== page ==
The rain was unrelenting, the sky thick with dark clouds, but even in the wet and mud a small climate rally gathered outside the Scottish parliament building in Edinburgh at half past twelve to the playing of drums and whistles.
Little marquees were erected to provide shelter and house stalls for various causes. There was an eclectic array of flags and emblazoned umbrellas announcing support for Palestine and Extinction Rebellion. Several religiously affiliated organisations, including Christian Climate Action, Eco-Congregation Scotland and even the Church of Scotland were present. All demanded action on climate change.
COP 28 has been criticised by writers like George Monbiot as a cynical opportunity for fossil fuel lobbyists to meet to do private deals. Stephen Smellie of Unison spoke vehemently about the damage that he feels these lobbyists are doing. The global south contributes the least to carbon emissions but suffers disastrously from rising temperatures. He appealed to the “working people in this country” to act through their unions and spoke of the need for a just transition. What, he asked, should we tell the workers at Grangemouth oil refinery who may lose their jobs? For a just transition, workers must have a stake in the future.
Speakers delivered a multitude of perspectives, including Manal Shqair, a Palestinian climate justice activist, who is doing a PhD in sociology and spoke strongly of what she described as “apartheid Israel”. She expounded on her view that Israel has constructed a green narrative, or “greenwashing” to “deflect attention from its ethnic cleansing policies and practices against the Palestinian people and the destruction of their ecosystems.” Shqair was one of several speakers to view climate change as an intersectional issue, with political and economic dimensions.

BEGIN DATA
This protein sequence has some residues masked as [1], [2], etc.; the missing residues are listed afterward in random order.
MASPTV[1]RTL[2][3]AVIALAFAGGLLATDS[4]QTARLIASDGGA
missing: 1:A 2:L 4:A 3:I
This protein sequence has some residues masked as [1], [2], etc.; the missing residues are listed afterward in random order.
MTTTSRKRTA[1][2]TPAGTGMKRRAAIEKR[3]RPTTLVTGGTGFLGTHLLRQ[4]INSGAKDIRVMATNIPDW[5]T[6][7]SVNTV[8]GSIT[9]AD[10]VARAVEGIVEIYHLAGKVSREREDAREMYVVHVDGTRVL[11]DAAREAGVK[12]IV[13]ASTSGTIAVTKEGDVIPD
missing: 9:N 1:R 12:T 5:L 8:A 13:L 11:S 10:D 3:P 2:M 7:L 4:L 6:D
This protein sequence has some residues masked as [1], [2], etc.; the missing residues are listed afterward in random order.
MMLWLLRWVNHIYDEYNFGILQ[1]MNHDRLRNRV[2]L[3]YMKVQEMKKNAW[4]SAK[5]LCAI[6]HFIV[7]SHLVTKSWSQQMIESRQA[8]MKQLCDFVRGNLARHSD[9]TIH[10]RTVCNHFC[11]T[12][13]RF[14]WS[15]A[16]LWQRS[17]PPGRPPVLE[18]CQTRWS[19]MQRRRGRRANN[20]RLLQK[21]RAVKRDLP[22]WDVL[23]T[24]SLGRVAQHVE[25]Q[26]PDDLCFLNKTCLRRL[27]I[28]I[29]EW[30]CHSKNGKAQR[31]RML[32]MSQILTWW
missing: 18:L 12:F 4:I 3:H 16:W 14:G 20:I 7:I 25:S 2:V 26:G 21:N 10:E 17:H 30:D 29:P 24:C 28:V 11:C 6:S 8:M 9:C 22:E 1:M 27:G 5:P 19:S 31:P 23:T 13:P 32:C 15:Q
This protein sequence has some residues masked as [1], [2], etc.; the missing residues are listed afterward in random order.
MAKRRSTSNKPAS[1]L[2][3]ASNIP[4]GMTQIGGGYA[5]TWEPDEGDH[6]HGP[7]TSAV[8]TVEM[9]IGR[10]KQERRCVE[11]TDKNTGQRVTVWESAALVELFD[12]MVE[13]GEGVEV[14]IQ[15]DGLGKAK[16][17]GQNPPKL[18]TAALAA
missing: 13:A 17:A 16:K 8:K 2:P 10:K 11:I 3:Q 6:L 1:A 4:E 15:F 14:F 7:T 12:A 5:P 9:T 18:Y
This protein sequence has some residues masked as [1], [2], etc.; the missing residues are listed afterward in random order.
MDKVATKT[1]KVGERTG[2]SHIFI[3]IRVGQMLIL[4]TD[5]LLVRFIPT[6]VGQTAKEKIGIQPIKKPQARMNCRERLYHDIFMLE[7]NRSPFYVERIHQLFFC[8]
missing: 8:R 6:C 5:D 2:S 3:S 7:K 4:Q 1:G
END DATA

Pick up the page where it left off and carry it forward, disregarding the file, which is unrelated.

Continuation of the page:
Leia Achampong, climate and gender-equality activist, called for “system change, not climate change”. The speakers left a clear impression that global injustices were being covered up by a sophisticated and wide-ranging PR machine.
Dr Juliet Dunstone, a member of the Stop Rosebank campaign team, spoke passionately about the “dangerous radicals in the UK government” who have approved licences to go ahead with the development of the biggest oil field in the North Sea. Thanks to this huge subsidy, the benefactors will be Norway, which owns Equinor and Israel’s Ithaca Energy. Concluding her outrage against the injustice of Rosebank, Dunstone concluded, “We’re not backing down. We will stop Rosebank!”
Interweaving the speeches was uplifting music provided by Fischy Music – with songs like Let Justice Flow Like a River and Rhythms of Resistance, whose anthemic drumbeats repeated beneath an assertive whistle, setting a powerful presence for those in attendance.
With some light dancing followed by a silent vigil the rally closed, rain still pouring. Answering a question from Stephen Smellie, the crowd evidently preferred a dreich day in Edinburgh to the fake lights of Dubai. The grass outside the Scottish Parliament building had been well and truly trampled Climate rally outside Scottish Parliament, December 9th 2023